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The Girl With the Dragon Tattoo – Film Review

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Girl With Dragon Tattoo - Rooney Mara and Daniel Craig
Girl With Dragon Tattoo - Mentally unstable computer hacker Lisbeth Salander (Rooney Mara) is enlisted by journalist Mikael Blomkvist (Daniel Craig) to help him solve a 40-year-old mystery © 2011 Columbia Tristar

Pictured above: Girl With Dragon Tattoo – Mentally unstable computer hacker Lisbeth Salander (Rooney Mara) is enlisted by journalist Mikael Blomkvist (Daniel Craig) to help him solve a 40-year-old mystery © 2011 Columbia Tristar

More crime-story conventional and less shockingly graphic than pre-release hype may lead audiences to expect, The Girl With the Dragon Tattoo succeeds almost in spite of its nothing-special serial-killer plot. That’s because the story’s snowy Swedish setting, and especially its two memorable main characters, are more interesting than whodunit and why.

Daniel Craig is disgraced journalist Mikael Blomkvist, who has just lost a high-damages libel case. He normally would spurn an offer to write the memoirs of aged industrialist Henrik Vanger (Christopher Plummer), but three aspects of the assignment make it irresistible: The job involves a substantial salary, Vanger’s family history includes a teenage girl’s unsolved disappearance and Vanger promises to provide damaging information about Blomkvist’s former legal opponent in exchange for a solution to the mystery.

Most of Vanger’s eccentric relatives, who include former Nazis, live near him on a private island four hours north of Stockholm. In 1966, 16-year-old Harriet Vanger vanished from the island without a trace. Mapping out family member photos on a wall in classic crimesolver fashion, Blomkvist sets about looking for motives and evidence the police may have missed.

Girl With Dragon Tattoo - Daniel Craig and Robin Wright
Journalist Mikael Blomkvist (Daniel Craig) and magazine editor Erika Berger (Robin Wright) share more than a working relationship © 2011 Columbia Tristar

Back in Stockholm, tattooed, pierced and robotically antisocial Lisbeth Salander (Rooney Mara, utterly transformed from the wholesome student beauties she portrayed in Tanner Hall and Director David Fincher’s The Social Network) is dealing with the drawbacks that come with being a ward of the state at 23. The pale-skinned biker punk earns her living hacking cell phones and computers for a security firm. Thanks to previous incidents of mental instability, she must receive regular psychiatric reports to avoid being institutionalized — but her new legal guardian thinks his job includes oral sex and anal rape privileges. Salander’s vengeance is justifiably and unforgettably brutal.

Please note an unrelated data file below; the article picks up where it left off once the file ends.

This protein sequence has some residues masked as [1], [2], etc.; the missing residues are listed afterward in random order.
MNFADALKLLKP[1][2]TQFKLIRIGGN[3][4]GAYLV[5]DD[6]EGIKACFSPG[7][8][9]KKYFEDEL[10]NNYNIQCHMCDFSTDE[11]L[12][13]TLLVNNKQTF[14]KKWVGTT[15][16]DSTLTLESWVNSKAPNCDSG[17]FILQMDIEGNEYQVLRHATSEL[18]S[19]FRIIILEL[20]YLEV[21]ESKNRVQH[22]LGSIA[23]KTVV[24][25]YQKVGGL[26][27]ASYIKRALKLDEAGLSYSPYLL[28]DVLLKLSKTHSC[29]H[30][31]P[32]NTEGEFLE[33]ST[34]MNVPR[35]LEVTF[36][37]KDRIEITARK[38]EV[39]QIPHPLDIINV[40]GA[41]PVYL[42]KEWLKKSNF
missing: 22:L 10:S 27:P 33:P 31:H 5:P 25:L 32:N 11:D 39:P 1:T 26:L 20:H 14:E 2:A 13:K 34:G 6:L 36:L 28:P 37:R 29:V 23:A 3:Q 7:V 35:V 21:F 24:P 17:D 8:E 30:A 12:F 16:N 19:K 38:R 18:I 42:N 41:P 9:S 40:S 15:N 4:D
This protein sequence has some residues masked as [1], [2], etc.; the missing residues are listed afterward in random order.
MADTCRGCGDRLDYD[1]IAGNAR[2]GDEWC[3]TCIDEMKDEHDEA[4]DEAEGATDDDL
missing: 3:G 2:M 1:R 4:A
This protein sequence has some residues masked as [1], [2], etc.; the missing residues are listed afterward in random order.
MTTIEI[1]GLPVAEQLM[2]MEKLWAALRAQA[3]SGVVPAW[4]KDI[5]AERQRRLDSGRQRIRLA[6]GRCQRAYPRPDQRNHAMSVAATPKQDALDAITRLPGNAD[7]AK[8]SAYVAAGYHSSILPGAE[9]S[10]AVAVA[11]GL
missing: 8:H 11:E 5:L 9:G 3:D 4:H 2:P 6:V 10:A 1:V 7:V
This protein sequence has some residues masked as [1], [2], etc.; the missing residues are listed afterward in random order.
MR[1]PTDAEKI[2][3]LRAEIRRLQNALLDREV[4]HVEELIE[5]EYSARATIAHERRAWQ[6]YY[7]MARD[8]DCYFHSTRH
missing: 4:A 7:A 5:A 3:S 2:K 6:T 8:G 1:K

Up north, Blomkvist uncovers enough clues about Harriet Vanger’s possible murder that he asks to hire a research assistant. The Vangers suggest Salander, who provided them with illegally obtained background info on Blomkvist himself.

Blomkvist and the much younger Salander finally meet more than an hour into the 158-minute movie, and the merger is more than the sum of its plots. Their relationship quickly moves beyond anything resembling paternalism into professional respect and unanticipated passion. Rooney’s fearlessly unselfconscious performance as the inhumanly dedicated Salander makes an indelible impression.

The handsome and tastefully appointed film forgoes anything resembling the showy flash of Fincher’s early films Se7en, The Game or Fight Club; even the rape and revenge scenes are more horror-movie conventional than transgressive. The score by Trent Reznor and Atticus Ross, who won an Oscar for their contribution to Fincher’s The Social Network, is likewise adequately atmospheric but not as interesting as their previous work.

Steven Zaillian’s screenplay condenses but stays sufficiently faithful to Stieg Larsson’s nearly 600-page novel. That means the film includes an unlikely Salander coda requiring a skill set that would qualify her for a Mission: Impossible (or maybe Ocean’s 11) caper. For Blomkvist, the solutions to what turn out to be two mysteries are something of a letdown. Zaillian adds a trivial new wrinkle to the big reveal, although the movie is missing the book’s final-act trip to Australia, a bygone babysitter connection and any reference to Salander’s mother.

The American “Girl” film franchise (with two more novels to be adapted) ultimately may succeed because it’s impossible not to be interested in what the truly odd couple of Blomkvist and Salander will get up to next. (Swedish movies of all three books already have been released.) In this case, it’s not the play that’s the thing — it’s the intriguingly mismatched players.

[Rating: 3.5 stars]

The Girl With the Dragon Tattoo is released in theatres today, December 21. The film is released in the UK on December 26, 2011 and in Australia on January 12, 2012